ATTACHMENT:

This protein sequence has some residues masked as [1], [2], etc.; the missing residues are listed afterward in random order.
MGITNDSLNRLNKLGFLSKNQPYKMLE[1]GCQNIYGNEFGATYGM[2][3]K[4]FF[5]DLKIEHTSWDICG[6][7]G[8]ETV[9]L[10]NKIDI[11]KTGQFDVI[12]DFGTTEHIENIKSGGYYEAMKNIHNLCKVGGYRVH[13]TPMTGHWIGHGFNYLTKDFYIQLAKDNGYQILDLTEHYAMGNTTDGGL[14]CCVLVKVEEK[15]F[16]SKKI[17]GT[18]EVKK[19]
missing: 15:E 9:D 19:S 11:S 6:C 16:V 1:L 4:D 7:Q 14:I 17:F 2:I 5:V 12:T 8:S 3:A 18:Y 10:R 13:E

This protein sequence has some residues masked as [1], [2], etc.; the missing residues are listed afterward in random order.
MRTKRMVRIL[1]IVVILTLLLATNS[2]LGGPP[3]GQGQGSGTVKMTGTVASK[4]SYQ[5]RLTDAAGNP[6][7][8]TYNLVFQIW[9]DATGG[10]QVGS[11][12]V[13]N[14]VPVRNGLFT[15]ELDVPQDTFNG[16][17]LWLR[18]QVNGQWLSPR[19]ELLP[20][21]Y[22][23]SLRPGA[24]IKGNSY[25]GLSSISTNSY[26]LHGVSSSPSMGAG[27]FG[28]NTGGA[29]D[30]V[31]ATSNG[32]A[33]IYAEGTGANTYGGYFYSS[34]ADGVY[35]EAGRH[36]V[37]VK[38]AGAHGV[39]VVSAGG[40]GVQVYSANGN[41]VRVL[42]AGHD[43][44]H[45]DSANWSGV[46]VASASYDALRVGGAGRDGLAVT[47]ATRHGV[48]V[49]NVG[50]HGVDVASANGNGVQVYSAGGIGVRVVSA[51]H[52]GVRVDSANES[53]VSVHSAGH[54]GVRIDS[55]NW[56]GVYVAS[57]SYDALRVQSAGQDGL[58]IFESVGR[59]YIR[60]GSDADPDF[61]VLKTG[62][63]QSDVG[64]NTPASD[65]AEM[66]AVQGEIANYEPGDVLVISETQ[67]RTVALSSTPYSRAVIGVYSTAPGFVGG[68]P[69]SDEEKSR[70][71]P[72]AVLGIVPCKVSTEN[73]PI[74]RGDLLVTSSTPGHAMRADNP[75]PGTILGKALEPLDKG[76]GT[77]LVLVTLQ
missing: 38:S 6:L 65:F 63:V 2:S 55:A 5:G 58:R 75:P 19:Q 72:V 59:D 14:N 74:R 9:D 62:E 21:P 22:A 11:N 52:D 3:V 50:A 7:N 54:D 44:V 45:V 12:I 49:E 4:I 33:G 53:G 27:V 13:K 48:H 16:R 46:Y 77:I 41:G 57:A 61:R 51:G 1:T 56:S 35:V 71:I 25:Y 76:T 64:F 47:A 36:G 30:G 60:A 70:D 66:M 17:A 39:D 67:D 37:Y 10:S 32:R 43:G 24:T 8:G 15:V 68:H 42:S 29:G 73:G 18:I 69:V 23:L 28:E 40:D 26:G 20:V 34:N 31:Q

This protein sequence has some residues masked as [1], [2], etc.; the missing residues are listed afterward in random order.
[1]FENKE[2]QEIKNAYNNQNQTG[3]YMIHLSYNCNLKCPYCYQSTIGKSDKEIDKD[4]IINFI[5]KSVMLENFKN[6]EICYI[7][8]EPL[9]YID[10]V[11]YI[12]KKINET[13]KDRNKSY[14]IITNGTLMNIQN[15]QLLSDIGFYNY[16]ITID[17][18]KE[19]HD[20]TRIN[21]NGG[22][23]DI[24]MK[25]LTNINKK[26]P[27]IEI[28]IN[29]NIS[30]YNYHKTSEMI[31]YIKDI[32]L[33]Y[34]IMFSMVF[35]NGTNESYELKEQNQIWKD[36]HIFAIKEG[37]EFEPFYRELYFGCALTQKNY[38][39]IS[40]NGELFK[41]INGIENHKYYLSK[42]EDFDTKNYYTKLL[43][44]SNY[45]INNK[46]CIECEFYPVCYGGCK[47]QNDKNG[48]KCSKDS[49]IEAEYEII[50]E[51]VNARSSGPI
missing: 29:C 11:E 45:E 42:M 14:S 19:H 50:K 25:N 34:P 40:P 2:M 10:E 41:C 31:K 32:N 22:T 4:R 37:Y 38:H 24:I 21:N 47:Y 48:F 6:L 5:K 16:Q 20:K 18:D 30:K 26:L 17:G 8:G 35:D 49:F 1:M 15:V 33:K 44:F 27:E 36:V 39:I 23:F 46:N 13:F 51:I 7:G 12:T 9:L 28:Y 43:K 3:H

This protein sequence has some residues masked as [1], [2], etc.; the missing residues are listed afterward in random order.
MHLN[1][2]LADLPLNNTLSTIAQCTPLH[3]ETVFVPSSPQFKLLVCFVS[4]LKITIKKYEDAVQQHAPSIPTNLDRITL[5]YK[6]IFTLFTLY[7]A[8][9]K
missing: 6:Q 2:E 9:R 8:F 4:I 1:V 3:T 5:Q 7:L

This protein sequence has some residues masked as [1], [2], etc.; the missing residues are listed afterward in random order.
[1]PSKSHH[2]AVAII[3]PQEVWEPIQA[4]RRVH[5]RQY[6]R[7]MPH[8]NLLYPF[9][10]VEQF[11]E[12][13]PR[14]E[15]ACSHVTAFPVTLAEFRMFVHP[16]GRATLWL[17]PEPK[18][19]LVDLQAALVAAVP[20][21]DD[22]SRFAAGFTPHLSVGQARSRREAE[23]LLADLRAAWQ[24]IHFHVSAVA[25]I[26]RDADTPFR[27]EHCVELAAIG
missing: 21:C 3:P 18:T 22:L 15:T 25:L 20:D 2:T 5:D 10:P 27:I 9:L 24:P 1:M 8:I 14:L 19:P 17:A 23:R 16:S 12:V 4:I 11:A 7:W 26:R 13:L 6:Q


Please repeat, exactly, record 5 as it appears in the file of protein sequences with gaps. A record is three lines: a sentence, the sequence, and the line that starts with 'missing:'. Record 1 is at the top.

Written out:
This protein sequence has some residues masked as [1], [2], etc.; the missing residues are listed afterward in random order.
[1]PSKSHH[2]AVAII[3]PQEVWEPIQA[4]RRVH[5]RQY[6]R[7]MPH[8]NLLYPF[9][10]VEQF[11]E[12][13]PR[14]E[15]ACSHVTAFPVTLAEFRMFVHP[16]GRATLWL[17]PEPK[18][19]LVDLQAALVAAVP[20][21]DD[22]SRFAAGFTPHLSVGQARSRREAE[23]LLADLRAAWQ[24]IHFHVSAVA[25]I[26]RDADTPFR[27]EHCVELAAIG
missing: 21:C 3:P 18:T 22:L 15:T 25:L 20:D 2:T 5:D 10:P 27:I 9:L 24:P 1:M 8:I 14:L 19:P 17:A 23:R 16:S 12:V 4:I 11:A 7:W 26:R 13:L 6:Q